National Treasure: Season 1, Episode 2 (B+)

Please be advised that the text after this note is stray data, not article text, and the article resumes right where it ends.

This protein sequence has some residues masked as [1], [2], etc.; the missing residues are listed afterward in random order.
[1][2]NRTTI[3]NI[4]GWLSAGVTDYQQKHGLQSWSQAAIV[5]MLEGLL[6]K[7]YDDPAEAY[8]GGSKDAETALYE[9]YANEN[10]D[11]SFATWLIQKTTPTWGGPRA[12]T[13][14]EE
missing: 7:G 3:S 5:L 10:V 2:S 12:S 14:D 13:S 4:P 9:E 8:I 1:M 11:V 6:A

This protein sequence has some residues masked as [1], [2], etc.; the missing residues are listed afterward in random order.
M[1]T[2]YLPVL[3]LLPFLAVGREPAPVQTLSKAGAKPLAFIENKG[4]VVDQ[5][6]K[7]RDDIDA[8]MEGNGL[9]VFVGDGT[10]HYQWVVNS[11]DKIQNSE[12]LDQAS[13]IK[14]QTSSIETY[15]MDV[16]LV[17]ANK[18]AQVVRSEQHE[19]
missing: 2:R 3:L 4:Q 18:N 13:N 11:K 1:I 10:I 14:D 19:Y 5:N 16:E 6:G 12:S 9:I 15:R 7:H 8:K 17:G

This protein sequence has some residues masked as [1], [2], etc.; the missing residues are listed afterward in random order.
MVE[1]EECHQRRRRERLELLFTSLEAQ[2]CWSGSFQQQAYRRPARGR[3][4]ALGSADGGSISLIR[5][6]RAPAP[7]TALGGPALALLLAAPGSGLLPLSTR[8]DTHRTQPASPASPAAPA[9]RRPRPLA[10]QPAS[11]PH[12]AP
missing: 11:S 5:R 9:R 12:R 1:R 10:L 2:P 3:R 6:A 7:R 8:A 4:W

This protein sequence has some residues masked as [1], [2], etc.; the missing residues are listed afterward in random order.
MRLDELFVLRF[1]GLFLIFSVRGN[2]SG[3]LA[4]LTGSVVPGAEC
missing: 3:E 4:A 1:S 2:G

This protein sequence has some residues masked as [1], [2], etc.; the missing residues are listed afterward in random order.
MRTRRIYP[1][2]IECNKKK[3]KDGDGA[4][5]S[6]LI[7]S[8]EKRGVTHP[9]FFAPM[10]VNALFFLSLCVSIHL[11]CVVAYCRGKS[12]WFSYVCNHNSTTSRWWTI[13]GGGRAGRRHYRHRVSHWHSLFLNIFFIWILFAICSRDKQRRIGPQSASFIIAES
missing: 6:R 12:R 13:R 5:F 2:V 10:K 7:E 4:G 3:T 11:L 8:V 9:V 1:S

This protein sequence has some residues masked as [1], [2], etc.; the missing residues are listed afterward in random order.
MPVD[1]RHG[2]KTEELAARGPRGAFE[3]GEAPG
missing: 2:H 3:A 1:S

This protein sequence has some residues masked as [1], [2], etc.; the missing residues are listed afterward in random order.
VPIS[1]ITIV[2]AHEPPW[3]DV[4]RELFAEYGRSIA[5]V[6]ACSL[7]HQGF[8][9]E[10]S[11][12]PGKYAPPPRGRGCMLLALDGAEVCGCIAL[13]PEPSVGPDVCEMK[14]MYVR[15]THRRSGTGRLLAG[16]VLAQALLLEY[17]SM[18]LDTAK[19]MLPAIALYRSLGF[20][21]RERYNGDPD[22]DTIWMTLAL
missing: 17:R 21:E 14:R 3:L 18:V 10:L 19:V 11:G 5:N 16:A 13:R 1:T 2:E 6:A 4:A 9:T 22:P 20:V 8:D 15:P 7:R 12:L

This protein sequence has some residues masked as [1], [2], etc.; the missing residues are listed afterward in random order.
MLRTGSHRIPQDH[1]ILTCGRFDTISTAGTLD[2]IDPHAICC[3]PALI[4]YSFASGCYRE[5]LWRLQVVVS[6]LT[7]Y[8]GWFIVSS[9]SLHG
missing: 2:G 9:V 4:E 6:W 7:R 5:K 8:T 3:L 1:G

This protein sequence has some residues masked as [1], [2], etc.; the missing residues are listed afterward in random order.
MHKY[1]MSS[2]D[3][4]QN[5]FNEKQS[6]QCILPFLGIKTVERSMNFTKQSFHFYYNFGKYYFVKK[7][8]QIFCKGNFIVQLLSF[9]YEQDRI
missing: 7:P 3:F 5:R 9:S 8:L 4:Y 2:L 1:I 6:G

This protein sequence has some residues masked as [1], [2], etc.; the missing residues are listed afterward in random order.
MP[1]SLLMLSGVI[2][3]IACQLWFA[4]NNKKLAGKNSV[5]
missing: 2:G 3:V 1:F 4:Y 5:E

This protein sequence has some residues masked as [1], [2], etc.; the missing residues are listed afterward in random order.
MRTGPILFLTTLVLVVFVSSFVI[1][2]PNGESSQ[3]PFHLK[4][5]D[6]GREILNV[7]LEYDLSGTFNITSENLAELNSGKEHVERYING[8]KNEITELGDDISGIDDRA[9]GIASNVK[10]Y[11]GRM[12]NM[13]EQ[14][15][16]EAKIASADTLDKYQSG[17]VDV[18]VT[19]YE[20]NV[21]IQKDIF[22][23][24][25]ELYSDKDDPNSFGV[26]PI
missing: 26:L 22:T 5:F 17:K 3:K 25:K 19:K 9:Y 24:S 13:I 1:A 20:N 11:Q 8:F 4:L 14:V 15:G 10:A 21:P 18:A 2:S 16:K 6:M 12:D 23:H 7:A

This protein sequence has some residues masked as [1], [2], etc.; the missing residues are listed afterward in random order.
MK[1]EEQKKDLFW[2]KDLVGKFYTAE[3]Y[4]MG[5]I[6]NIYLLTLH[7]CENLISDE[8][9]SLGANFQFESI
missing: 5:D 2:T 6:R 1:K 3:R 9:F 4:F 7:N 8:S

This really is an exceptional series. What’s most fascinating about it is the way the main characters who are at the certain of this whole thing turn inwards on themselves to think back and try to figure out what they really know. While their lawyer is busy swearing a lot so that the reporters can’t use anything, Paul is thanking people for believing in and standing by him. There are no issues skirted around – he went on a radio show to discuss his innocence, explaining that a presumption of guilt has been encouraged with the announcer bringing up the counterargument about whether the law should be protecting possible perpetrators or possible victims. Dee described her behavior not as a cry for help but as a cry for clarity, and the flashbacks to a far more menacing Paul playing with his young daughter and then eagerly watching as the babysitter walked in indicate that he’s more guilty than he remembers. The layered nature of the memories presents a complex version of events, with the babysitter purposely flirting with Paul to cover up what she and Dee were doing, one that still doesn’t excuse his behavior. Marie’s comment that he is never unfaithful in an important way, one that matters, is an interesting if all too forgiving perspective. What’s clear is that this has all taken a tremendous toll on Dee, who is afraid of losing her own kids, and her destructive driving at the end of the episode doesn’t indicate anything good.